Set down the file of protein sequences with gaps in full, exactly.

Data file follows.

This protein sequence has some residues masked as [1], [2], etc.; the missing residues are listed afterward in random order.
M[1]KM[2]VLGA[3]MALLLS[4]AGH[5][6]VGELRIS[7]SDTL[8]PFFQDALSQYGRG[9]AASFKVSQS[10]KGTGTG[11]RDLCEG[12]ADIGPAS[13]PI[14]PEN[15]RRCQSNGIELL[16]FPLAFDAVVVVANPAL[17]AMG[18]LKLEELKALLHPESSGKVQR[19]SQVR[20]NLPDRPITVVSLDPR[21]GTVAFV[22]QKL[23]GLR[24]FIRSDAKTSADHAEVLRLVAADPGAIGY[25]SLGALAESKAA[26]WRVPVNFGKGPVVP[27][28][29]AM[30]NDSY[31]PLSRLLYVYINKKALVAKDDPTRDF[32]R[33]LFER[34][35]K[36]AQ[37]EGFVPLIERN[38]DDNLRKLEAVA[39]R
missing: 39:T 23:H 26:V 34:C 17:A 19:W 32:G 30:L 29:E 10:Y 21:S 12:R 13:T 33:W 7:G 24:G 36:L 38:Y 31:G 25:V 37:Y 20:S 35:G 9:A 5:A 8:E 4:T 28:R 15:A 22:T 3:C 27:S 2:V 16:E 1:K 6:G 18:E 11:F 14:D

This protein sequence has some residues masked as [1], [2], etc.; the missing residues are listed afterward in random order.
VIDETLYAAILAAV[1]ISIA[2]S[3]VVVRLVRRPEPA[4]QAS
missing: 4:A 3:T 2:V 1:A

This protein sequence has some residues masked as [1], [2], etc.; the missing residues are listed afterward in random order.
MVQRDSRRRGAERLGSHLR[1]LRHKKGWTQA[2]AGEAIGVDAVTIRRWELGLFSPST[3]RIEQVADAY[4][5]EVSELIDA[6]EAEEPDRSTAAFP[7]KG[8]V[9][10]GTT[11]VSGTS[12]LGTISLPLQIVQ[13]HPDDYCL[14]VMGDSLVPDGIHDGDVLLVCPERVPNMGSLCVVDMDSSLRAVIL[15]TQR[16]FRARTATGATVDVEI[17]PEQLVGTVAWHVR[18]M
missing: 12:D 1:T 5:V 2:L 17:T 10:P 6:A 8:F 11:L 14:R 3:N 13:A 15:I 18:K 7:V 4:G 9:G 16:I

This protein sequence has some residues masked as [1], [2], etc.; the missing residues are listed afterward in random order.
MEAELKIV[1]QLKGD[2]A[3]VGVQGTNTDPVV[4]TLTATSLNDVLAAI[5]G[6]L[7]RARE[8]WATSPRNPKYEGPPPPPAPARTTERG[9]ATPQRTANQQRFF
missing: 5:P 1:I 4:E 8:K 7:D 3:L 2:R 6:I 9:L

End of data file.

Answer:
This protein sequence has some residues masked as [1], [2], etc.; the missing residues are listed afterward in random order.
M[1]KM[2]VLGA[3]MALLLS[4]AGH[5][6]VGELRIS[7]SDTL[8]PFFQDALSQYGRG[9]AASFKVSQS[10]KGTGTG[11]RDLCEG[12]ADIGPAS[13]PI[14]PEN[15]RRCQSNGIELL[16]FPLAFDAVVVVANPAL[17]AMG[18]LKLEELKALLHPESSGKVQR[19]SQVR[20]NLPDRPITVVSLDPR[21]GTVAFV[22]QKL[23]GLR[24]FIRSDAKTSADHAEVLRLVAADPGAIGY[25]SLGALAESKAA[26]WRVPVNFGKGPVVP[27][28][29]AM[30]NDSY[31]PLSRLLYVYINKKALVAKDDPTRDF[32]R[33]LFER[34][35]K[36]AQ[37]EGFVPLIERN[38]DDNLRKLEAVA[39]R
missing: 39:T 23:H 26:V 34:C 17:A 19:W 32:G 30:L 29:E 10:Y 21:S 12:R 13:T 33:W 7:G 24:G 36:L 38:Y 31:G 25:V 37:Y 20:S 35:G 9:A 5:A 8:E 4:T 28:R 15:A 22:T 3:C 27:S 2:V 16:E 1:K 6:G 18:E 11:F 14:D

This protein sequence has some residues masked as [1], [2], etc.; the missing residues are listed afterward in random order.
VIDETLYAAILAAV[1]ISIA[2]S[3]VVVRLVRRPEPA[4]QAS
missing: 4:A 3:T 2:V 1:A

This protein sequence has some residues masked as [1], [2], etc.; the missing residues are listed afterward in random order.
MVQRDSRRRGAERLGSHLR[1]LRHKKGWTQA[2]AGEAIGVDAVTIRRWELGLFSPST[3]RIEQVADAY[4][5]EVSELIDA[6]EAEEPDRSTAAFP[7]KG[8]V[9][10]GTT[11]VSGTS[12]LGTISLPLQIVQ[13]HPDDYCL[14]VMGDSLVPDGIHDGDVLLVCPERVPNMGSLCVVDMDSSLRAVIL[15]TQR[16]FRARTATGATVDVEI[17]PEQLVGTVAWHVR[18]M
missing: 12:D 1:T 5:V 2:L 17:T 10:P 6:A 8:F 11:L 14:R 3:N 13:A 15:I 18:K 7:V 4:G 9:G 16:I

This protein sequence has some residues masked as [1], [2], etc.; the missing residues are listed afterward in random order.
MEAELKIV[1]QLKGD[2]A[3]VGVQGTNTDPVV[4]TLTATSLNDVLAAI[5]G[6]L[7]RARE[8]WATSPRNPKYEGPPPPPAPARTTERG[9]ATPQRTANQQRFF
missing: 5:P 1:I 4:E 8:K 7:D 3:L 2:R 6:I 9:L